It’s called the Chevy Bolt.

Chevy Bolt and BuzzI understand the importance of the announcement. When you cannot be first to market with a new product category (in this case 200 mile range, around $30K), it is important to delay the market acceptance of the competitor’s new product, by announcing your new product meant to compete with it. This has been going on in the electronics business for decades and it’s no surprise the EV market is following gadget marketing principles.

However, it seems to run counter to Elon Musk’s stated desire to move the world into a new transportation paradigm. He gave away access to Tesla’s patents for that reason. He always says he likes strong competitors rising to compete with Tesla, because it helps adoption (and eventual dominance) of EVs. But this announcement gives me indigestion for more than the obvious reason that I’ve become a General Motors EV salesperson. I don’t want anything delaying adoption of ANY plug-in vehicles, currently available. I want to see EVs succeed as well, but like Mr Musk, I have a vested interest in a particular manufacturer, namely General Motor and their Chevy EVs/hybrids.

By announcing the Model 3 so far in advance, Tesla has scooped up deposits from 300K+ EV buyers, which removes them from the list of potential buyers of current EV models and delays their joining the world of EV ownership. In addition to this, it amazes me that no one seems to be talking about what that many orders means, to the Tesla customers, namely that a great number of them won’t qualify for the full $7,500 Federal Income Tax Credit. That’s because, once a manufacturer has sold 200,000 plug-in vehicles, the credit starts to phase out. According to Inside EVs, Tesla Motors has already sold over 68,000 Model S’s in the U.S. At the rate they’re selling now, (about 2,000 per month), 20 months from now, they’ll have sold over 100,000 in the U.S., leaving only 100,000 Model 3’s (of the 300,000 pre-ordered) with eligibility for the full tax credit. That means the Model 3 will likely cost much more than consumers realize.


Dr. Strangelove

“The whole point of having a Doomsday Machine is lost if you keep it a secret. Why didn’t you tell the world, eh?” – Dr. Strangelove or: How I Learned to Stop Worrying and Love the Bomb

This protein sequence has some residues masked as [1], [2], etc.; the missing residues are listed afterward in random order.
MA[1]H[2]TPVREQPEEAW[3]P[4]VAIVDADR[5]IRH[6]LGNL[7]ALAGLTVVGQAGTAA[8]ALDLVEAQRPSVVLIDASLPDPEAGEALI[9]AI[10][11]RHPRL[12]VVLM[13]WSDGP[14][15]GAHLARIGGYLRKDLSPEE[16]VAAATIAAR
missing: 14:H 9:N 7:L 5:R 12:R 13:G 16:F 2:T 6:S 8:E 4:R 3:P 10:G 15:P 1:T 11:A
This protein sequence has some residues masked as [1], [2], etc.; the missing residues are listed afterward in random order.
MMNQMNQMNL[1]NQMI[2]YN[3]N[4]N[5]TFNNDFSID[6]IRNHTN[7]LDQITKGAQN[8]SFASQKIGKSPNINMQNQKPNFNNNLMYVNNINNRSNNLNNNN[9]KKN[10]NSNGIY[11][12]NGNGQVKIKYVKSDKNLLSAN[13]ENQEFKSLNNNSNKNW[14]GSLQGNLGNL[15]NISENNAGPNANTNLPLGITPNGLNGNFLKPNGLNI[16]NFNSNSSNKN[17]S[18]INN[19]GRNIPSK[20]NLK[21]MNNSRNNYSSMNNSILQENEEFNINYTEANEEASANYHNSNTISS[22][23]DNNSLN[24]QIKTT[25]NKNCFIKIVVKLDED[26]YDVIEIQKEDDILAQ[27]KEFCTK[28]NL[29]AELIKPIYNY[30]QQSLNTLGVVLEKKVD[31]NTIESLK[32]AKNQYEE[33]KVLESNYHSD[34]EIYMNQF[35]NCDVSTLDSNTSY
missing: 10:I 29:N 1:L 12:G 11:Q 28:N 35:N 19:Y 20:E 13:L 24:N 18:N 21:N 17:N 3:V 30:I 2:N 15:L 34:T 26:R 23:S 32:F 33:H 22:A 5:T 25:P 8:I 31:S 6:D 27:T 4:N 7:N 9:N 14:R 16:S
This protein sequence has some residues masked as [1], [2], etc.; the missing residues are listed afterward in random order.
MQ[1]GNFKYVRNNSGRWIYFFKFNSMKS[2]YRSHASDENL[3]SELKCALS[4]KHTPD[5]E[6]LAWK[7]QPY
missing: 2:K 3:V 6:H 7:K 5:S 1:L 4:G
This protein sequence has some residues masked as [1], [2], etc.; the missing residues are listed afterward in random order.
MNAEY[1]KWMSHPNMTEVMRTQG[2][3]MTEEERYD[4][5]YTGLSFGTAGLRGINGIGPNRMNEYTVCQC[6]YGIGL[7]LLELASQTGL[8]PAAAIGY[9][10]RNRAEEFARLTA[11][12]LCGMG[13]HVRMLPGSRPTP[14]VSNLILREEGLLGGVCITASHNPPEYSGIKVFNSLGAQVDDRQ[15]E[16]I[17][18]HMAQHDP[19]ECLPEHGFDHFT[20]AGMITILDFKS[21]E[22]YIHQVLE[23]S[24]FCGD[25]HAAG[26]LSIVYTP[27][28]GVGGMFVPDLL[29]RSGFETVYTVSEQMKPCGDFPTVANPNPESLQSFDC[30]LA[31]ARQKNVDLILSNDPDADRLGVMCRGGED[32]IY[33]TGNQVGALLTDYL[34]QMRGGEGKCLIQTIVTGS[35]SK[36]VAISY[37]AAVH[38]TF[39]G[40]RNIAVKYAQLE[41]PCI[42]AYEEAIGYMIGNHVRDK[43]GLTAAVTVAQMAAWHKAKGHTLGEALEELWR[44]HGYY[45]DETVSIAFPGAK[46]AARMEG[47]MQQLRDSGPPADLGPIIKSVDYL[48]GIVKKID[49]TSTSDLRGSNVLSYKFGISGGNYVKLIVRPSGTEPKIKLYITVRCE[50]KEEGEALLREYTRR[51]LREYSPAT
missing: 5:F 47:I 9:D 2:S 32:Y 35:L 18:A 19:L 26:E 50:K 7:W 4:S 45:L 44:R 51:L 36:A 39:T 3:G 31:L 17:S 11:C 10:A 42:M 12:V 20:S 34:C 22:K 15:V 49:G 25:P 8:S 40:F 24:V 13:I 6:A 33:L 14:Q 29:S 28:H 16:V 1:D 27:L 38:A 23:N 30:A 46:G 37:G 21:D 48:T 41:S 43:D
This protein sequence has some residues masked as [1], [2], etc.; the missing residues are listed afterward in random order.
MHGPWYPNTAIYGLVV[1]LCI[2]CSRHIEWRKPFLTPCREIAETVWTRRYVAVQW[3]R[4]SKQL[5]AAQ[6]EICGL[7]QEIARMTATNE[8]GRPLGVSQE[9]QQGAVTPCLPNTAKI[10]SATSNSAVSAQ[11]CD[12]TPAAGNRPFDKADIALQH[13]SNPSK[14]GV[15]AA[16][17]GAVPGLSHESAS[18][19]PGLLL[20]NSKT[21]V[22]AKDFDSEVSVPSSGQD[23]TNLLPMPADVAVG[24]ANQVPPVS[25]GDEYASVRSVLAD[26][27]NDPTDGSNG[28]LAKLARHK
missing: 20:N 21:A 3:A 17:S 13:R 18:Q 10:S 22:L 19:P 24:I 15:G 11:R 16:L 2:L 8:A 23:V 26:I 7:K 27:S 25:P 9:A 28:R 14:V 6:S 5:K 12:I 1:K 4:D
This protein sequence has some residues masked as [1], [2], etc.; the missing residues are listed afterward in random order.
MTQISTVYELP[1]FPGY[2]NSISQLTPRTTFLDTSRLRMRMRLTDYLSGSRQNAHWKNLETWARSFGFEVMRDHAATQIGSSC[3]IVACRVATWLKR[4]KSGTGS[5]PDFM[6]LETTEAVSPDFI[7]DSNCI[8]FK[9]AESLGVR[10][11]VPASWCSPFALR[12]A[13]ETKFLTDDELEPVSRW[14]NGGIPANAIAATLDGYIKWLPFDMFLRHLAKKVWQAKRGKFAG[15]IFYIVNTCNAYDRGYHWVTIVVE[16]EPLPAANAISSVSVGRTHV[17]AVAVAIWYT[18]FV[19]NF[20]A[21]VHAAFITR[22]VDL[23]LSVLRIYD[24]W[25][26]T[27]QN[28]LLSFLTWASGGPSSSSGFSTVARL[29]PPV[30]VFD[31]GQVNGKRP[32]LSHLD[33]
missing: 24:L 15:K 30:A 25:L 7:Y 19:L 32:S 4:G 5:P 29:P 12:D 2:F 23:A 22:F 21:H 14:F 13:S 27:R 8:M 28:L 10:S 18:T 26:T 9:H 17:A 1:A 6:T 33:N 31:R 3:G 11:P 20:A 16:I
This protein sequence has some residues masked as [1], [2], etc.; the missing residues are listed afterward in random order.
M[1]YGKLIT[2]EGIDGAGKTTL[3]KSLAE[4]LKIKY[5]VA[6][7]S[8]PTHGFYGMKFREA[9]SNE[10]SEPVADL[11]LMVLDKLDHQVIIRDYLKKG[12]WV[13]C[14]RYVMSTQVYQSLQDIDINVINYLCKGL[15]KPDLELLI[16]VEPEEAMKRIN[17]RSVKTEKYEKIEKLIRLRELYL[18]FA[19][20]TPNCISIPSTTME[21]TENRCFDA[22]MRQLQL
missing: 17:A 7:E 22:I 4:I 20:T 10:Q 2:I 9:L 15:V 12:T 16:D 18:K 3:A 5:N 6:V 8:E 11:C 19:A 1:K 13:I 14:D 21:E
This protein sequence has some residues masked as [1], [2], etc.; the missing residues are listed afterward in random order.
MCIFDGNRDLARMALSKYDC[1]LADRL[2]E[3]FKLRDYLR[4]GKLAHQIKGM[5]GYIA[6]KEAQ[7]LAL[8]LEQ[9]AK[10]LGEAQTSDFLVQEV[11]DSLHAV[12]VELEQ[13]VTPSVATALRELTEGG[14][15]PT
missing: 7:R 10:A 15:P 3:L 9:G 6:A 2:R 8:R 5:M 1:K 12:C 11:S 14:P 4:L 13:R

EVERY. SINGLE. DAY. I speak with a car buyer who has never heard of the Volt, or is surprised they still make them, or who believe electric cars spontaneously combust. Rarely have I ever met anyone who has heard of the Bolt. General Motors has a technological lead, right now, that I am afraid they’re squandering.

In my manufacturing career, I was told, over and over, the importance of being first to market with a new product/category.

You just can’t keep the new product a secret…

March 2016 Sales Numbers

March 2016 was a big month, in car sales, for me. I had my best month ever and oddly enough, my previous best month was last March. What’s up with that? Are tax refund checks burning a hole in everyone’s pockets?

Every single plug-in I track, had sales volume increase over the previous month (although, for one of those, there aren’t any bragging rights…). Here’s the March sales figures, compared to the previous month:

  • Chevy Volt: UP 66% (1,865 vs. 1,126)
  • Nissan Leaf: UP 34% (1,246 vs. 930)
  • Plug-in Toyota Prius: UP 17% (7 vs. 6) **but only one additional car sale
  • Cadillac ELR: UP 14% (104 vs. 91)
  • BMW i3: UP 34% (332 vs. 248)
  • BMW i8: UP 65% (89 vs. 54)
  • Ford Fusion Energi: UP 33% (1,238 vs. 932)
  • Ford C-Max Energi: UP 24% (610 vs. 490)

In March, the averaged price of gasoline $2.00 per gallon, in the U.S. This is a significant increase

The Chevy Volt had pretty good month, posting 1,865 units sold, as the new 2017 model year began arriving nationwide. Now, the Volt has closed on the lead built up by the Nissan Leaf, over the last ten months, to only than 57 units. My expectation is that next month, it will reclaim the top spot for the vehicles I track.
March 2016 Sales Numbers

March traffic at my dealership was significantly improved, over February (which had been a big jump up, over January).

Sales, compared to the same month a year ago, were almost the same as last month, with the exception that the ELR showed an increase instead of a decrease. The BMW i3 & i8 had substantial decreases again, compared to a year ago. This is still a mystery to me.

I mentioned this last month:

One odd numbers thing: The sales volume, compared to the same month one year ago, has the exact same vehicles showing an increase (or decrease) as the previous month. Once again, the only two showing an increase were the Volt and Fusion Energy. Go figure…”

Are we seeing a trend now that it has gone on for a few months? I’ve long believed the Prius Plug-in and Cadillac ELR were doomed by poor sales performance. This blip in ELR sales will not matter. The Prius is another matter. Another blogger in the EV space made the case to me that the next generation plug-in Prius will be the “tipping point” plug-in, due to the famed Prius badge. Toyota has also already stated that the new Prius can reach speeds of up to 84 MPH on electricity alone.

(The Volt and ELR, for the uninitiated, can reach their top speed of 101 MPH on electricity alone.)

I disagree with the inevitability of Prius success, because I feel that, unless the all-electric range is at least 40 miles, consumers are starting to consider it a poor alternative to a pure EV or the Volt/ELR. Legendary status of the original Prius will not save the next generation Prius, unless they start to step up their electric range.

  • Chevy Volt: UP 192% (1,865 vs. 639)
  • Nissan Leaf: DOWN 31% (1,246 vs. 1,817)
  • Plug-in Toyota Prius: DOWN 99% (7 vs. 473)
  • Cadillac ELR: UP 13% (104 vs. 92)
  • BMW i3: DOWN 64% (332 vs. 922)
  • BMW i8: DOWN 38% (89 vs. 143)
  • Ford Fusion Energi: UP 48% (1,238 vs. 837)